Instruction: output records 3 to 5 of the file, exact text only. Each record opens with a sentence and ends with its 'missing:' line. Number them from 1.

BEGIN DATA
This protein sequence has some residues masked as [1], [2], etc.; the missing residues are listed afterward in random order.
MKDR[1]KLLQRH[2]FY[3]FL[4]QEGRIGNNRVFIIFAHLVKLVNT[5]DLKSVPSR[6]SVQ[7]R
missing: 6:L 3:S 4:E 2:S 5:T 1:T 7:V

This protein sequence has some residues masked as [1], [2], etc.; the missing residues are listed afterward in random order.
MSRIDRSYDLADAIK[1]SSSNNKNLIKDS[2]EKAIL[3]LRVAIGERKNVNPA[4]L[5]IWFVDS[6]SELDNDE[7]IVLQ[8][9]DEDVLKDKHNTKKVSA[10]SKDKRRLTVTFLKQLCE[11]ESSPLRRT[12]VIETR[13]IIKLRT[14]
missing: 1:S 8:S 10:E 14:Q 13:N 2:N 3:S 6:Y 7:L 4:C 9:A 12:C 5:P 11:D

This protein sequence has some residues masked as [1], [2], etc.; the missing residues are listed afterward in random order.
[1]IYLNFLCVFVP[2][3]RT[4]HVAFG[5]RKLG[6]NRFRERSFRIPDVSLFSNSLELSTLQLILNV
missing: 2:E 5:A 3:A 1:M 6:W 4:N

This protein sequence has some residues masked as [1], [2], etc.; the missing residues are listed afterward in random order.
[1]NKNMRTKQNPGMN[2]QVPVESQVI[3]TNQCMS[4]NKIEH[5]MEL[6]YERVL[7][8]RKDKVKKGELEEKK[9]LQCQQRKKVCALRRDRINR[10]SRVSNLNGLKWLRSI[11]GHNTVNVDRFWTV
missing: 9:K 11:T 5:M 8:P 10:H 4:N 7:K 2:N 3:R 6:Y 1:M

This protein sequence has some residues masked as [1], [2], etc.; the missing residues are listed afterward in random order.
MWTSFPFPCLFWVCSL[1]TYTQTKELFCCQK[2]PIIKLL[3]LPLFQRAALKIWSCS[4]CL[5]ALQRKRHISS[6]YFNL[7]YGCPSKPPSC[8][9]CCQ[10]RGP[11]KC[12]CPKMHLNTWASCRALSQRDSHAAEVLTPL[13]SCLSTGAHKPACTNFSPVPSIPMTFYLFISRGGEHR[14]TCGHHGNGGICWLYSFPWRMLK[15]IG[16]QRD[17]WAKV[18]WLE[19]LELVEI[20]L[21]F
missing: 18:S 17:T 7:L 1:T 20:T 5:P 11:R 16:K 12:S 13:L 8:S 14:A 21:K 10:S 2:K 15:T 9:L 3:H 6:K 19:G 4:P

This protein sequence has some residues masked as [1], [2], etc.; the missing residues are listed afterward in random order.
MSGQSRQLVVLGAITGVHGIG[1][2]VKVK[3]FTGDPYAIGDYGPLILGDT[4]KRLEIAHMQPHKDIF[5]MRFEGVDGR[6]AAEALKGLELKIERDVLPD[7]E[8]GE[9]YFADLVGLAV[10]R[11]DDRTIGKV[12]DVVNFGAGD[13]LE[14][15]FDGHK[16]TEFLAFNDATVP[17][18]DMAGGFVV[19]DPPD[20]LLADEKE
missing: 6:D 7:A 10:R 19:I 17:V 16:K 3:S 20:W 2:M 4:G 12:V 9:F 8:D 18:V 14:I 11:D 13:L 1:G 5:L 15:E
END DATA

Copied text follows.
This protein sequence has some residues masked as [1], [2], etc.; the missing residues are listed afterward in random order.
[1]IYLNFLCVFVP[2][3]RT[4]HVAFG[5]RKLG[6]NRFRERSFRIPDVSLFSNSLELSTLQLILNV
missing: 2:E 5:A 3:A 1:M 6:W 4:N

This protein sequence has some residues masked as [1], [2], etc.; the missing residues are listed afterward in random order.
[1]NKNMRTKQNPGMN[2]QVPVESQVI[3]TNQCMS[4]NKIEH[5]MEL[6]YERVL[7][8]RKDKVKKGELEEKK[9]LQCQQRKKVCALRRDRINR[10]SRVSNLNGLKWLRSI[11]GHNTVNVDRFWTV
missing: 9:K 11:T 5:M 8:P 10:H 4:N 7:K 2:N 3:R 6:Y 1:M

This protein sequence has some residues masked as [1], [2], etc.; the missing residues are listed afterward in random order.
MWTSFPFPCLFWVCSL[1]TYTQTKELFCCQK[2]PIIKLL[3]LPLFQRAALKIWSCS[4]CL[5]ALQRKRHISS[6]YFNL[7]YGCPSKPPSC[8][9]CCQ[10]RGP[11]KC[12]CPKMHLNTWASCRALSQRDSHAAEVLTPL[13]SCLSTGAHKPACTNFSPVPSIPMTFYLFISRGGEHR[14]TCGHHGNGGICWLYSFPWRMLK[15]IG[16]QRD[17]WAKV[18]WLE[19]LELVEI[20]L[21]F
missing: 18:S 17:T 7:L 1:T 20:T 5:P 11:R 16:K 12:S 13:L 8:S 14:A 21:K 10:S 2:K 15:T 9:L 3:H 6:K 19:G 4:P